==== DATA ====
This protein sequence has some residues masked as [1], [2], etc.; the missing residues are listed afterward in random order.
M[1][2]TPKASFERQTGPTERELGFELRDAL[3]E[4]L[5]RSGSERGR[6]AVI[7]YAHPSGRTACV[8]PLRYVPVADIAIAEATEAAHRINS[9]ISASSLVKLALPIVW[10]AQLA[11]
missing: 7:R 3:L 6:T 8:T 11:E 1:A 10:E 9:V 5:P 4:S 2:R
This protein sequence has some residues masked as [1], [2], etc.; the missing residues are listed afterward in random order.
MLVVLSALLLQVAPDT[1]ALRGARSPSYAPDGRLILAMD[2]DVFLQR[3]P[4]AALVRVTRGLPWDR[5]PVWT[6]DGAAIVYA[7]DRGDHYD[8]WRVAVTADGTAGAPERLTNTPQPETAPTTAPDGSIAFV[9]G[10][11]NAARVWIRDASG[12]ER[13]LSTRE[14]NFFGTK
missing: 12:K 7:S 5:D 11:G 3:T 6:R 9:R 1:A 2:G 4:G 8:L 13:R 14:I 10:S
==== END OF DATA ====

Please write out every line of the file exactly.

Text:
This protein sequence has some residues masked as [1], [2], etc.; the missing residues are listed afterward in random order.
M[1][2]TPKASFERQTGPTERELGFELRDAL[3]E[4]L[5]RSGSERGR[6]AVI[7]YAHPSGRTACV[8]PLRYVPVADIAIAEATEAAHRINS[9]ISASSLVKLALPIVW[10]AQLA[11]
missing: 7:R 3:L 6:T 8:T 11:E 1:A 10:E 9:V 5:P 4:S 2:R
This protein sequence has some residues masked as [1], [2], etc.; the missing residues are listed afterward in random order.
MLVVLSALLLQVAPDT[1]ALRGARSPSYAPDGRLILAMD[2]DVFLQR[3]P[4]AALVRVTRGLPWDR[5]PVWT[6]DGAAIVYA[7]DRGDHYD[8]WRVAVTADGTAGAPERLTNTPQPETAPTTAPDGSIAFV[9]G[10][11]NAARVWIRDASG[12]ER[13]LSTRE[14]NFFGTK
missing: 12:K 7:S 5:D 11:G 3:T 6:R 9:R 1:A 2:G 4:G 8:L 13:R 14:I 10:S